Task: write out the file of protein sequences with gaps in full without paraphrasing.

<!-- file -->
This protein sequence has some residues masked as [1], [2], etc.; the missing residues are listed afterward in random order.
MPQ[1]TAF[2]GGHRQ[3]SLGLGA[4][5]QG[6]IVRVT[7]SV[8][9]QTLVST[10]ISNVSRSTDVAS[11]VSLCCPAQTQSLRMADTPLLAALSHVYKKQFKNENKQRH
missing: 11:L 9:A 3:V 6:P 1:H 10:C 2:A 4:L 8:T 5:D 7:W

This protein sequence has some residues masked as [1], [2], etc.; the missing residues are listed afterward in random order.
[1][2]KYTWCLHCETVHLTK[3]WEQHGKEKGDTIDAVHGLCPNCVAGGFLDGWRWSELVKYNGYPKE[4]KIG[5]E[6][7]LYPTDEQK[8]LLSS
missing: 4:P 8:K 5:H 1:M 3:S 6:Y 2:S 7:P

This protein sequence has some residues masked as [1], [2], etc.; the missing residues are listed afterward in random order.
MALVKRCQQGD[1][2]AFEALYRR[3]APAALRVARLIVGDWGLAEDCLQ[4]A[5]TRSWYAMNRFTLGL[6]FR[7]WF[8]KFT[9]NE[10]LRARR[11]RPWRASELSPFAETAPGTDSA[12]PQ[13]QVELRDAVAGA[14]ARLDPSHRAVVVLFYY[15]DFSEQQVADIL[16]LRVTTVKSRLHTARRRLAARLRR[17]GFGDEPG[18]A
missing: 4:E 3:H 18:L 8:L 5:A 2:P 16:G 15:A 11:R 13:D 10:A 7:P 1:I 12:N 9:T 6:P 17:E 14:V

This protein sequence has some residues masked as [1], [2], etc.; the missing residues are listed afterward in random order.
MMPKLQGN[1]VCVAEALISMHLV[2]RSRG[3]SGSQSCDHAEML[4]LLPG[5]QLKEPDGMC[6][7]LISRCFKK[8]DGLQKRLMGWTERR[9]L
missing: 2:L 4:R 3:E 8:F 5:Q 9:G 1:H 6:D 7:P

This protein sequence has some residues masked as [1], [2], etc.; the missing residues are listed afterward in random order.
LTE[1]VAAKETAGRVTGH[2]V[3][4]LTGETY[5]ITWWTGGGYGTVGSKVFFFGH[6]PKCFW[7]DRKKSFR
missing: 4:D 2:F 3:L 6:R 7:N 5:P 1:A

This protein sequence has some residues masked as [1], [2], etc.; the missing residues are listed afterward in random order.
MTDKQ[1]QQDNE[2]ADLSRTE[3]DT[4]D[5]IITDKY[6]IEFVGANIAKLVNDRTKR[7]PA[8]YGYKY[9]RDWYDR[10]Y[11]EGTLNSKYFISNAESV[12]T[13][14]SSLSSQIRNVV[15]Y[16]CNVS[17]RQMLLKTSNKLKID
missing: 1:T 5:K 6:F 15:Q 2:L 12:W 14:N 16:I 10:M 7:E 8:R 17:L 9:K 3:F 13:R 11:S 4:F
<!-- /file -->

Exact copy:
This protein sequence has some residues masked as [1], [2], etc.; the missing residues are listed afterward in random order.
MPQ[1]TAF[2]GGHRQ[3]SLGLGA[4][5]QG[6]IVRVT[7]SV[8][9]QTLVST[10]ISNVSRSTDVAS[11]VSLCCPAQTQSLRMADTPLLAALSHVYKKQFKNENKQRH
missing: 11:L 9:A 3:V 6:P 1:H 10:C 2:A 4:L 8:T 5:D 7:W

This protein sequence has some residues masked as [1], [2], etc.; the missing residues are listed afterward in random order.
[1][2]KYTWCLHCETVHLTK[3]WEQHGKEKGDTIDAVHGLCPNCVAGGFLDGWRWSELVKYNGYPKE[4]KIG[5]E[6][7]LYPTDEQK[8]LLSS
missing: 4:P 8:K 5:H 1:M 3:S 6:Y 2:S 7:P

This protein sequence has some residues masked as [1], [2], etc.; the missing residues are listed afterward in random order.
MALVKRCQQGD[1][2]AFEALYRR[3]APAALRVARLIVGDWGLAEDCLQ[4]A[5]TRSWYAMNRFTLGL[6]FR[7]WF[8]KFT[9]NE[10]LRARR[11]RPWRASELSPFAETAPGTDSA[12]PQ[13]QVELRDAVAGA[14]ARLDPSHRAVVVLFYY[15]DFSEQQVADIL[16]LRVTTVKSRLHTARRRLAARLRR[17]GFGDEPG[18]A
missing: 4:E 3:H 18:L 8:L 5:A 2:P 16:G 15:A 11:R 13:D 10:A 7:P 1:I 12:N 9:T 6:P 17:E 14:V

This protein sequence has some residues masked as [1], [2], etc.; the missing residues are listed afterward in random order.
MMPKLQGN[1]VCVAEALISMHLV[2]RSRG[3]SGSQSCDHAEML[4]LLPG[5]QLKEPDGMC[6][7]LISRCFKK[8]DGLQKRLMGWTERR[9]L
missing: 2:L 4:R 3:E 8:F 5:Q 9:G 1:H 6:D 7:P

This protein sequence has some residues masked as [1], [2], etc.; the missing residues are listed afterward in random order.
LTE[1]VAAKETAGRVTGH[2]V[3][4]LTGETY[5]ITWWTGGGYGTVGSKVFFFGH[6]PKCFW[7]DRKKSFR
missing: 4:D 2:F 3:L 6:R 7:N 5:P 1:A

This protein sequence has some residues masked as [1], [2], etc.; the missing residues are listed afterward in random order.
MTDKQ[1]QQDNE[2]ADLSRTE[3]DT[4]D[5]IITDKY[6]IEFVGANIAKLVNDRTKR[7]PA[8]YGYKY[9]RDWYDR[10]Y[11]EGTLNSKYFISNAESV[12]T[13][14]SSLSSQIRNVV[15]Y[16]CNVS[17]RQMLLKTSNKLKID
missing: 1:T 5:K 6:F 15:Q 2:L 12:W 14:N 16:I 10:M 7:E 8:R 17:L 9:K 3:F 13:R 11:S 4:F